Under the bill, an authorizing board will be allowed to grant an unlimited number of charters per fiscal year to charter holders located in Texas as well as successful charter holders outside of Texas. It also allows for the replication of highly successful campuses under a charter.

More at http://www.yourhoustonnews.com/cypresscreek/news/legislature-state-sen-dan-patrick-files-charter-school-reform-bill/article_45afa4be-7a03-11e2-a897-0019bb2963f4.html .

[font color=green]So much for public education.[/font]

Whooping crane flock size estimated smaller than last year

After weeks of waiting, the U.S. Fish and Wildlife Service has issued its first count of the whooping crane flock using a new estimation technique.

The preliminary analysis estimates the flock to be made up of about 257 birds with a 95 percent confidence interval that ranges between 178 and 362 whoopers, according to a release issued Friday.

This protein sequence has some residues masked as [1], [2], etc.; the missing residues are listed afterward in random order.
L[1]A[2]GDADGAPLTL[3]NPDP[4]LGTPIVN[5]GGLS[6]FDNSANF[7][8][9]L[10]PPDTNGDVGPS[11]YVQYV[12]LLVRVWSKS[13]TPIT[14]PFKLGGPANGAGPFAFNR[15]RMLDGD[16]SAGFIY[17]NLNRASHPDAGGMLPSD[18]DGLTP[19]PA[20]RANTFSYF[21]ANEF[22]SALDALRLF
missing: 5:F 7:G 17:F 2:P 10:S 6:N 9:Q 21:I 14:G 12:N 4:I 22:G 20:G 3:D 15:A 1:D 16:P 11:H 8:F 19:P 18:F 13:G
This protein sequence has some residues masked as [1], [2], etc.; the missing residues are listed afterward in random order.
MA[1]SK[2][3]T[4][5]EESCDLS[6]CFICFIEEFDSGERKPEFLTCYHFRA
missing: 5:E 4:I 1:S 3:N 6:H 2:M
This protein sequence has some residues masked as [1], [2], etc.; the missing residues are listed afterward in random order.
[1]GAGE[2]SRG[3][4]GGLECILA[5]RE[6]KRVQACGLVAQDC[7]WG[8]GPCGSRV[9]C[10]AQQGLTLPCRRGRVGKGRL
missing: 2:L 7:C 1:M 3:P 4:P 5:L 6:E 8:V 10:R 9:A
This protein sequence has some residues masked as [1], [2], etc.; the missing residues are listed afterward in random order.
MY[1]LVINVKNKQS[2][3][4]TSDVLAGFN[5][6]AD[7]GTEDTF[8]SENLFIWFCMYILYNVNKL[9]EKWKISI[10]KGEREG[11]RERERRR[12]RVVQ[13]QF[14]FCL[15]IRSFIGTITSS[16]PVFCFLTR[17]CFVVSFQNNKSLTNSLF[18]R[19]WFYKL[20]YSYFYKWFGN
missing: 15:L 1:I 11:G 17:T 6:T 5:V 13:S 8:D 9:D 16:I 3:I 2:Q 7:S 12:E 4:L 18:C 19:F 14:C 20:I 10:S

This is a disappointing development for longtime whooping crane enthusiasts, Chester McConnell, a trustee emeritus with the Whooping Crane Conservation Association, said.

"We watch these numbers religiously, and we were hoping the flock would reach 300 birds in the next few years, but now they're saying there are 40 less birds," McConnell said.

More at http://www.victoriaadvocate.com/news/2013/feb/16/dw_whoopers_021713_202011/ .

NPPD: Keystone pipeline power won’t be done in 2014

Source: AP

COLUMBUS, Neb. (AP) — A Nebraska utility said the new route for a proposed oil pipeline that would carry Canadian crude oil through the state will delay work on electric transmission lines for the pipeline.